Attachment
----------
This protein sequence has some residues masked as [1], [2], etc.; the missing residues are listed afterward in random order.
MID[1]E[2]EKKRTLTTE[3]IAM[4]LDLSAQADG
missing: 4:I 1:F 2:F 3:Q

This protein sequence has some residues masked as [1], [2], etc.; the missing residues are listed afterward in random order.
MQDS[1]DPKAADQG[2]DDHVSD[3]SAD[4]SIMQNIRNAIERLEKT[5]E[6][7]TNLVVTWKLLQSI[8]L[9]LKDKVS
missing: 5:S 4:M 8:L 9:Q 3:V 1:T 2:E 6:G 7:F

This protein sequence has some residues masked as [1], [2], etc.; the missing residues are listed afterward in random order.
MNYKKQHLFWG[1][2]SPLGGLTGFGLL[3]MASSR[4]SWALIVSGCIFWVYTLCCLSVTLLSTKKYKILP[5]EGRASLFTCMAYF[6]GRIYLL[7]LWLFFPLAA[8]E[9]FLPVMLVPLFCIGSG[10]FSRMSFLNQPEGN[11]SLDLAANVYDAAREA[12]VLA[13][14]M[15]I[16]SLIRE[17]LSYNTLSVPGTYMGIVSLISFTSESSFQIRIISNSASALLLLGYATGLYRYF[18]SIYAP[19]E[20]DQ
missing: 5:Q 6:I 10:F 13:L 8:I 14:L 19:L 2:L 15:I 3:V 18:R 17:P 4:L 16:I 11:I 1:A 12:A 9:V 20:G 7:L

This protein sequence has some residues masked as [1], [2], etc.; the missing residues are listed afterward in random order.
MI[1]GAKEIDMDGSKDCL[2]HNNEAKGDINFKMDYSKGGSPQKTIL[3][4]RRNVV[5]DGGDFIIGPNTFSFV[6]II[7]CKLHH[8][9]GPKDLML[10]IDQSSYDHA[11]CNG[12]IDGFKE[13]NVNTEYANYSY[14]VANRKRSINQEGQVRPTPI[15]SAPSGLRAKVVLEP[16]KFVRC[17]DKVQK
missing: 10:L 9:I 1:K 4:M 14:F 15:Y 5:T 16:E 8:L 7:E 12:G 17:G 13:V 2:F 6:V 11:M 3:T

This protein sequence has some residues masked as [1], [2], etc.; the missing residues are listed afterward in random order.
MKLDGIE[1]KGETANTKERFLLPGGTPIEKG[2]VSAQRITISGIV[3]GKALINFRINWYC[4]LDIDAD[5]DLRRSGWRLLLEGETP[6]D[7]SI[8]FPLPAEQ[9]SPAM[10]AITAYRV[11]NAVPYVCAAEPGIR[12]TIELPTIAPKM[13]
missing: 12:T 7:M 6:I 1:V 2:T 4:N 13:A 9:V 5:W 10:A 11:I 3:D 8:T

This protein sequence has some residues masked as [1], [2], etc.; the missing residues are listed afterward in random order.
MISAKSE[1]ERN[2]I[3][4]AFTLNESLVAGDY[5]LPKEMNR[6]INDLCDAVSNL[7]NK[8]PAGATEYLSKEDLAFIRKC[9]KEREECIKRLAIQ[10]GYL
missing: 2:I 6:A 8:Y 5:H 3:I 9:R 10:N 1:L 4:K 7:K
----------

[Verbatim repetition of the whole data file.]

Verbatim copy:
This protein sequence has some residues masked as [1], [2], etc.; the missing residues are listed afterward in random order.
MID[1]E[2]EKKRTLTTE[3]IAM[4]LDLSAQADG
missing: 4:I 1:F 2:F 3:Q

This protein sequence has some residues masked as [1], [2], etc.; the missing residues are listed afterward in random order.
MQDS[1]DPKAADQG[2]DDHVSD[3]SAD[4]SIMQNIRNAIERLEKT[5]E[6][7]TNLVVTWKLLQSI[8]L[9]LKDKVS
missing: 5:S 4:M 8:L 9:Q 3:V 1:T 2:E 6:G 7:F

This protein sequence has some residues masked as [1], [2], etc.; the missing residues are listed afterward in random order.
MNYKKQHLFWG[1][2]SPLGGLTGFGLL[3]MASSR[4]SWALIVSGCIFWVYTLCCLSVTLLSTKKYKILP[5]EGRASLFTCMAYF[6]GRIYLL[7]LWLFFPLAA[8]E[9]FLPVMLVPLFCIGSG[10]FSRMSFLNQPEGN[11]SLDLAANVYDAAREA[12]VLA[13][14]M[15]I[16]SLIRE[17]LSYNTLSVPGTYMGIVSLISFTSESSFQIRIISNSASALLLLGYATGLYRYF[18]SIYAP[19]E[20]DQ
missing: 5:Q 6:I 10:F 13:L 8:I 14:L 19:L 2:L 15:I 3:V 18:R 17:P 4:L 16:I 11:I 1:A 12:A 9:V 20:G 7:L

This protein sequence has some residues masked as [1], [2], etc.; the missing residues are listed afterward in random order.
MI[1]GAKEIDMDGSKDCL[2]HNNEAKGDINFKMDYSKGGSPQKTIL[3][4]RRNVV[5]DGGDFIIGPNTFSFV[6]II[7]CKLHH[8][9]GPKDLML[10]IDQSSYDHA[11]CNG[12]IDGFKE[13]NVNTEYANYSY[14]VANRKRSINQEGQVRPTPI[15]SAPSGLRAKVVLEP[16]KFVRC[17]DKVQK
missing: 10:L 9:I 1:K 4:M 14:F 15:Y 5:T 16:E 8:L 7:E 12:G 17:G 13:V 2:F 6:V 11:M 3:T

This protein sequence has some residues masked as [1], [2], etc.; the missing residues are listed afterward in random order.
MKLDGIE[1]KGETANTKERFLLPGGTPIEKG[2]VSAQRITISGIV[3]GKALINFRINWYC[4]LDIDAD[5]DLRRSGWRLLLEGETP[6]D[7]SI[8]FPLPAEQ[9]SPAM[10]AITAYRV[11]NAVPYVCAAEPGIR[12]TIELPTIAPKM[13]
missing: 12:T 7:M 6:I 1:V 2:T 4:N 13:A 9:V 5:W 10:A 11:I 3:D 8:T

This protein sequence has some residues masked as [1], [2], etc.; the missing residues are listed afterward in random order.
MISAKSE[1]ERN[2]I[3][4]AFTLNESLVAGDY[5]LPKEMNR[6]INDLCDAVSNL[7]NK[8]PAGATEYLSKEDLAFIRKC[9]KEREECIKRLAIQ[10]GYL
missing: 2:I 6:A 8:Y 5:H 3:I 9:R 10:N 1:L 4:K 7:K